Retrognathism - Herbst Appliance
Lorena is a female youth patient treated at our Oxnard office. Lorena was treated for an overbite developed in part as the result of an adolescent growth spurt. The facial structure in young patients can develop in difficult to predict patterns, and a common condition is for the lower jaw to be recessed and undersized creating an overbite sometimes referred to as retrognathism. In order to correct a retrognathic mandible, an Herbst appliance is used. An herbst appliance is fixed to the patient’s upper and lower molars. The appliance contains a very small tube that allows the doctor to make fine adjustments which help to accelerate the growth of the lower jaw and also help bring the resting position of the jaw forward to eliminate the overbite.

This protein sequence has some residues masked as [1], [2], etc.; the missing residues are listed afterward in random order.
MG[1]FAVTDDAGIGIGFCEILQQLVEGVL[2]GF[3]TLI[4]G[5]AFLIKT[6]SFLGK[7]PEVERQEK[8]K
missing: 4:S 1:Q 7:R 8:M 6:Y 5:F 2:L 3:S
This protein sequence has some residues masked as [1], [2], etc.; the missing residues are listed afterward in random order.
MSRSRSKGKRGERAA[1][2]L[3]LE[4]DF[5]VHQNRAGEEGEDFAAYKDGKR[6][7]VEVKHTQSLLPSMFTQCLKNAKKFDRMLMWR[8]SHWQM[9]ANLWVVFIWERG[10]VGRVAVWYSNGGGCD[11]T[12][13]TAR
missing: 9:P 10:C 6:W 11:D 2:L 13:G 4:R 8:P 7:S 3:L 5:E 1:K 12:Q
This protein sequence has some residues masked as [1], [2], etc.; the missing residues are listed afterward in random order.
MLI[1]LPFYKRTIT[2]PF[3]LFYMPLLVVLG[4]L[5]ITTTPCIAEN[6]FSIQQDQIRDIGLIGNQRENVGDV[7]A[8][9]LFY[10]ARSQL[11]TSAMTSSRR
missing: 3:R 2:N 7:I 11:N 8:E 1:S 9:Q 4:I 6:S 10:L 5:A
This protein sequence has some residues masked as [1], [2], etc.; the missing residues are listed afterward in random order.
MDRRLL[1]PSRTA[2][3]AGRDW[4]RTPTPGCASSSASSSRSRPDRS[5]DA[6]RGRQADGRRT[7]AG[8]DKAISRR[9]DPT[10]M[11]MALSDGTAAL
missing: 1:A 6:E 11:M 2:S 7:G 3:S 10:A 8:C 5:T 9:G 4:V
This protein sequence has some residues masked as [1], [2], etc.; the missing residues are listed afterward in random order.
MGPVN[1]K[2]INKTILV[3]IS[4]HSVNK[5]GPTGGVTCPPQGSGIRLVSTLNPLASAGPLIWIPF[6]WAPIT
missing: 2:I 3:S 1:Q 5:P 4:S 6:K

In patients who are adults or older teenagers, the facial structure is fully developed and is less malleable to the kinds of adjustments that can be made using the Herbst appliance. In those cases, oral surgery is required to correct the jaw positioning. In younger patients like Lorena, the facial structure is still forming and the doctor is able to use the Herbst appliance to encourage the growth of the jaw and to control its final position. Braces are then used to optimize the alignment of the patient’s teeth so that the teeth are straight and beautiful, and the jaw is in a natural and forward position. Braces alone would not address the growth, expansion, or positioning of the jaw. This is an excellent case study of retrognathism and a great example of the benefits of pursuing orthodontic treatment early in life. By receiving treatment while her facial structure was still developing, Lorena was able to avoid oral surgery as an adult and her case was treated using a passive solution. This case is also an example of why we recommend early orthodontic evaluations. Early orthodontic evaluations can identify conditions, and in many cases preliminary treatments can be performed which will make future orthodontic treatment easier and more effective.